Opportunity Cost

Opportunity Cost

Choosing one path has kept us from another. The difference is called “Opportunity Cost.”  As we reflect on our past, we may say, “Gee, I’m glad I did!” or “Gee, I wish I had…”  John Greenleaf Whittier wrote, “For all sad words of tongue and pen, the saddest are those “It might have been”.  Choices yield consequences and ramifications that may last a lifetime.

Socrates sought genuine knowledge. Even in debates,  he pursued truth open-mindedly, rather than mere victory over an opponent.  He famously said, “The unexamined life is not worth living.”

Karl W. Palachuk wrote an interesting article about the subject in his blog, “Relax, Focus, Succeed.” Here is an excerpt:

When you set aside time to examine your life,  You get to choose your destination;  You get to set the goals; You get to determine the path; You get to decide how long it will take; You get to decide whether you’re on the right path or the wrong path.

In other words, you begin to know your self and to take control of your life. You decide who you want to be and begin to become the person you want to be.

Robert Frost wrote in one of my favorite poems,

I shall be telling this with a sigh
Somewhere ages and ages hence:
Two roads diverged in a wood, and I—
I took the one less traveled by,
And that has made all the difference.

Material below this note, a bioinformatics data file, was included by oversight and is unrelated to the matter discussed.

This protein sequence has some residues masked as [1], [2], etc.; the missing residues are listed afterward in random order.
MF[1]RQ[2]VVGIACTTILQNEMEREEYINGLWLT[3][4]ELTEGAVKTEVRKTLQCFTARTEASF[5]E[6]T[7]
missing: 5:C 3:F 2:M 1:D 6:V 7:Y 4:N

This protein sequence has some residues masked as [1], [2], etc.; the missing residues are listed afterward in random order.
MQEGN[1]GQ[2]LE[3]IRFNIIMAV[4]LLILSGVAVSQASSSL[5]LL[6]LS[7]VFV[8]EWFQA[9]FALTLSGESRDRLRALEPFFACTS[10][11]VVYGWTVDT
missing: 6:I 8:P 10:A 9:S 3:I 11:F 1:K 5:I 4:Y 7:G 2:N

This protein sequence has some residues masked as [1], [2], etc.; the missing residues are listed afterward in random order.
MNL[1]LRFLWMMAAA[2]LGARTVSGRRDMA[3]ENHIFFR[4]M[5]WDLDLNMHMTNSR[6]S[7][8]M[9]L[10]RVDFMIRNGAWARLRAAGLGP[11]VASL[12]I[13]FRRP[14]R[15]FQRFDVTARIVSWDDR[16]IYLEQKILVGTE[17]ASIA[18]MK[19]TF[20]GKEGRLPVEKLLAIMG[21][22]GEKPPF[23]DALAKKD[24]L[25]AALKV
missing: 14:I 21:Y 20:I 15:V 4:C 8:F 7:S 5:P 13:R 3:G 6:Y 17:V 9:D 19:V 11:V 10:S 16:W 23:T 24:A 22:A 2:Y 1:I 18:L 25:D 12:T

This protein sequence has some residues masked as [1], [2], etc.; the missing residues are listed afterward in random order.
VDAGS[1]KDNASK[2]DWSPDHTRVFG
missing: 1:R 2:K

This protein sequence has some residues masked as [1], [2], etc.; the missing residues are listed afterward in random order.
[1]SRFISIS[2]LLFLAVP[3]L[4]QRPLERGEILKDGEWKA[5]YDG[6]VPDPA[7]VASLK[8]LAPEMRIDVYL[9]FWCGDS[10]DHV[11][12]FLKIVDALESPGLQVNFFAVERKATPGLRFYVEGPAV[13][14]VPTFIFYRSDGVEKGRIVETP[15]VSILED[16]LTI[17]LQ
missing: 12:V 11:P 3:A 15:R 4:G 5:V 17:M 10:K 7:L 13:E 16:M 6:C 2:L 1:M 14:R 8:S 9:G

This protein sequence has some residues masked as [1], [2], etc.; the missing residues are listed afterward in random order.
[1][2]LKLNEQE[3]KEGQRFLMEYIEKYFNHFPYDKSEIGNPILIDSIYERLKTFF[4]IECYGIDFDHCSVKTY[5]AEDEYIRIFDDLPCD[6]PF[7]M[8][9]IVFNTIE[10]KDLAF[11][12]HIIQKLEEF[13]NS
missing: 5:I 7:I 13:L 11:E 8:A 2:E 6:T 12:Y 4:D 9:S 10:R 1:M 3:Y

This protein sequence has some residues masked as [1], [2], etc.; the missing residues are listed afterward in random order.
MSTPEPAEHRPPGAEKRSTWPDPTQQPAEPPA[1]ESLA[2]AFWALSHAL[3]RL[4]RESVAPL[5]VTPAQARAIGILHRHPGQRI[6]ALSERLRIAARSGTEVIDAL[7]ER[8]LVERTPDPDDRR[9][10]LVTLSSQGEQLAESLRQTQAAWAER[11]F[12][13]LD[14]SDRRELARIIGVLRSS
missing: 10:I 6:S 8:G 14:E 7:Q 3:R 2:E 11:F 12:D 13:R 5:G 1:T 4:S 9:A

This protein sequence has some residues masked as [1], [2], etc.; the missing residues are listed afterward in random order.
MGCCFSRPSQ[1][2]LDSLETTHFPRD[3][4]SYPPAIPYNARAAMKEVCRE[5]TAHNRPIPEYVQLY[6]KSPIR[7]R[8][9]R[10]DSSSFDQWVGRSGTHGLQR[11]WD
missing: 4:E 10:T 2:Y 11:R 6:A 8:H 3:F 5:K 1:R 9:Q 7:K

I distinctly remember when the roads diverged for me, and I left college teaching to become self-employed. I also remember several other momentous occasions when I made choices with huge ramifications. George Bernard Shaw, who won the Nobel Prize for Literature in 1925, was asked, while on his death bed, “If you could have been anybody in the world, who would you have chosen to be?” He answered, without hesitation, “The George Bernard Shaw I COULD have been, but wasn’t.”
Jessie Belle Rittenhouse has been quoted thousands of times on his poem:
I bargained with Life for a penny,
And Life would pay no more,
However I begged at evening
When I counted my scanty store;
For Life is a just employer,
He gives you what you ask,
But once you have set the wages,
Why, you must bear the task.
I worked for a menial’s hire,
Only to learn, dismayed,
That any wage I had asked of Life,
Life would have paid.
As I examine my life, I consider these quotes with some regrets and some satisfaction, but mostly with determination to make the most of the time I have left. I am consoled by the Pareto Principle (80/20 Rule), because I estimate that I have at least 20% of my life left and therefore I can potentially accomplish 80% as much as someone could in their whole life! 😉


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